Natural selection has driven the origination and diversification of the toxins to counter the defenses of their prey. Once toxins have been recruited into the venom proteome, they form large, multigene families and evolve via the birth-and-death model of protein evolution,[22] which leads to a diversification of toxins that allows the ambush predators the ability to attack a wide range of prey.[23] The rapid evolution and diversification is thought to be the result of a predator–prey evolutionary arms race, where both are adapting to counter the other.[24]

Humans and squamates

Bites and fatalities

An estimated 125,000 people a year die from venomous snake bites.[25] In the US alone, more than 8,000 venomous snake bites are reported each year, but only 1 in 50 million people (5-6 fatalities per year in the USA) will die from venomous snake bites[26].[27]

Lizard bites, unlike venomous snake bites, are not fatal. The Komodo dragon has been known to kill people due to its size, and recent studies show it may have a passive envenomation system. Recent studies also show that the close relatives of the Komodo, the monitor lizards, all have a similar envenomation system, but the toxicity of the bites is relatively low to humans.[28] The Gila monster and beaded lizards of North and Central America are venomous, but not deadly to humans.


Though they survived the Cretaceous–Paleogene extinction event, many squamate species are now endangered due to habitat loss, hunting and poaching, illegal wildlife trading, alien species being introduced to their habitats (which puts native creatures at risk through competition, disease, and predation), and other anthropogenic causes. Because of this, some squamate species have recently become extinct, with Africa having the most extinct species. However, breeding programs and wildlife parks are trying to save many endangered reptiles from extinction. Zoos, private hobbyists and breeders help educate people about the importance of snakes and lizards.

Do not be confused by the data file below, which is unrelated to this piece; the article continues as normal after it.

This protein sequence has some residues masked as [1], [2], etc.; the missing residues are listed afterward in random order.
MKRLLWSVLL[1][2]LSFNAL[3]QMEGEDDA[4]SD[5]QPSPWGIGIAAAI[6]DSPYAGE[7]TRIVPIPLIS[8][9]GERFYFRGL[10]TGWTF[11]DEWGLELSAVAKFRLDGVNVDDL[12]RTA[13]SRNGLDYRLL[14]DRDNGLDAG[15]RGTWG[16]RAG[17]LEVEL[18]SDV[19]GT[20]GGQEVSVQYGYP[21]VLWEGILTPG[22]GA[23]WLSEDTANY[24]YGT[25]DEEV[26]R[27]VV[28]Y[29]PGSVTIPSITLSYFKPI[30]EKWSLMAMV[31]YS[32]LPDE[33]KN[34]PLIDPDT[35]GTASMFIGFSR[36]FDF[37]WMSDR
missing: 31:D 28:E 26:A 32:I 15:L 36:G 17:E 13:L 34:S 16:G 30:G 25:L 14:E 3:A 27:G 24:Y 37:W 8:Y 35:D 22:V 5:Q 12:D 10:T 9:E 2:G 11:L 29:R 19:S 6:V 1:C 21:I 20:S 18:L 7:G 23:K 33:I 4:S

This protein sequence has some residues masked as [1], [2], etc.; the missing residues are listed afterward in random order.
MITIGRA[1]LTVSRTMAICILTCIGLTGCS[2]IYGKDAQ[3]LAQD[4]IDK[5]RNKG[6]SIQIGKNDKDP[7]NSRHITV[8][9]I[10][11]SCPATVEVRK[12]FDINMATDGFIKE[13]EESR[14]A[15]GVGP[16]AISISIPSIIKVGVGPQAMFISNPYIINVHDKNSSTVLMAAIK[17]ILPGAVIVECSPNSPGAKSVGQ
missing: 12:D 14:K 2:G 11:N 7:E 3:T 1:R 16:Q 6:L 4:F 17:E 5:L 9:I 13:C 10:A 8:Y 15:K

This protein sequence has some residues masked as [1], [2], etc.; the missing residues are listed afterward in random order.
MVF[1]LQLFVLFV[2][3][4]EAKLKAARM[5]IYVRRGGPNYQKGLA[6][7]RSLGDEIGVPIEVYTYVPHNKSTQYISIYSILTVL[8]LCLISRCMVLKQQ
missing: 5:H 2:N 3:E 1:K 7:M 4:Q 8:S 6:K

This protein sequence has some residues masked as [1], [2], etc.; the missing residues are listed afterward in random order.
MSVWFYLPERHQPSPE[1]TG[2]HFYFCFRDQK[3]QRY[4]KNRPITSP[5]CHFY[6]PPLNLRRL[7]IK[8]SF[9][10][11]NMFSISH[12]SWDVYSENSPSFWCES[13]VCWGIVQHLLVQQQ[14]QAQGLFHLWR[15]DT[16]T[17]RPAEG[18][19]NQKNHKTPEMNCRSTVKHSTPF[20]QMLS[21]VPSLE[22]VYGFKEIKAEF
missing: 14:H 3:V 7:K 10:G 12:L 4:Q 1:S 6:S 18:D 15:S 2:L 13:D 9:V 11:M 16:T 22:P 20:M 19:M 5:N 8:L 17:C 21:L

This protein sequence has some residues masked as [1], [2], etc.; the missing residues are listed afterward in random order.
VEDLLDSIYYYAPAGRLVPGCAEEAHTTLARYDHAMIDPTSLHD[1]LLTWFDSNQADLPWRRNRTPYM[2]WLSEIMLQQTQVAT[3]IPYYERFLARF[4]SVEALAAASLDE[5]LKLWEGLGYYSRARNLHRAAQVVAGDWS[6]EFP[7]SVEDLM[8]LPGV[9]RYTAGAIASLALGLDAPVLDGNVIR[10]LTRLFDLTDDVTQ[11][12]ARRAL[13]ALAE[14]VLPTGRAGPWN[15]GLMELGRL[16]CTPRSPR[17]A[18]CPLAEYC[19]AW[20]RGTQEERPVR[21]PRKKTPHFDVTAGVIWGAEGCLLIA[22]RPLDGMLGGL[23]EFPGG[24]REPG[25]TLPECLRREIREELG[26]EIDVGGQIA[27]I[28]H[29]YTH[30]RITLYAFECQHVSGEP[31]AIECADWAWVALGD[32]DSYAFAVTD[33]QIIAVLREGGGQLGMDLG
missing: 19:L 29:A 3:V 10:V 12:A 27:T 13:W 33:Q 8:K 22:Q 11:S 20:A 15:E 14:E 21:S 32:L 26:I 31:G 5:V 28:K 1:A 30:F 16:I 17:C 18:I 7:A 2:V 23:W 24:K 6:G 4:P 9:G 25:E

Classification and phylogeny

Historically, the order Squamata has been divided into three suborders:

Of these, the lizards form a paraphyletic group,[29] since "lizards" excludes the subclades of snakes and amphisbaenians. Studies of squamate relationships using molecular biology have found several distinct lineages, though the specific details of their interrelationships vary from one study to the next. One example of a modern classification of the squamates is[2][30]




Diplodactylidae Underwood 1954

Pygopodidae Boulenger 1884





Sphaerodactylidae Underwood 1954










Gymnophthalmidae Merrem 1820

Teiidae Gray 1827




Rhineuridae Vanzolini 1951

Bipedidae Taylor 1951

Blanidae Kearney & Stuart 2004

Cadeidae Vidal & Hedges 2008

Trogonophidae Gray 1865

Amphisbaenidae Gray 1865


Shinisauridae Ahl 1930 sensu Conrad 2006





Helodermatidae Gray 1837






Anguidae Gray 1825



Agamidae Gray 1827




Hoplocercidae Frost & Etheridge 1989











Leptotyphlopidae Stejneger 1892

Gerrhopilidae Vidal et al. 2010

Xenotyphlopidae Vidal et al. 2010

Typhlopidae Merrem 1820




Tropidophiidae Brongersma 1951





Xenopeltidae Bonaparte 1845


Pythonidae Fitzinger 1826



Bolyeriidae Hoffstetter 1946


Acrochordidae Bonaparte 1831










All recent molecular studies[18] suggest that several groups form a venom clade, which encompasses a majority (nearly 60%) of squamate species. Named Toxicofera, it combines the groups Serpentes (snakes), Iguania (agamids, chameleons, iguanids, etc.), and Anguimorpha (monitor lizards, Gila monster, glass lizards, etc.).[18]

List of extant families

The over 10,000 extant squamates are divided into 58 families.

FamilyCommon namesExample speciesExample photo
Gray, 1865
Tropical worm lizardsDarwin's worm lizard (Amphisbaena darwinii)
Taylor, 1951
Bipes worm lizardsMexican mole lizard (Bipes biporus)
BlanidaeMediterranean worm lizardsMediterranean worm lizard (Blanus cinereus)
Vidal & Hedges, 2008[31]
Cuban worm lizardsCadea blanoides
Vanzolini, 1951
North American worm lizardsNorth American worm lizard (Rhineura floridana)
Gray, 1865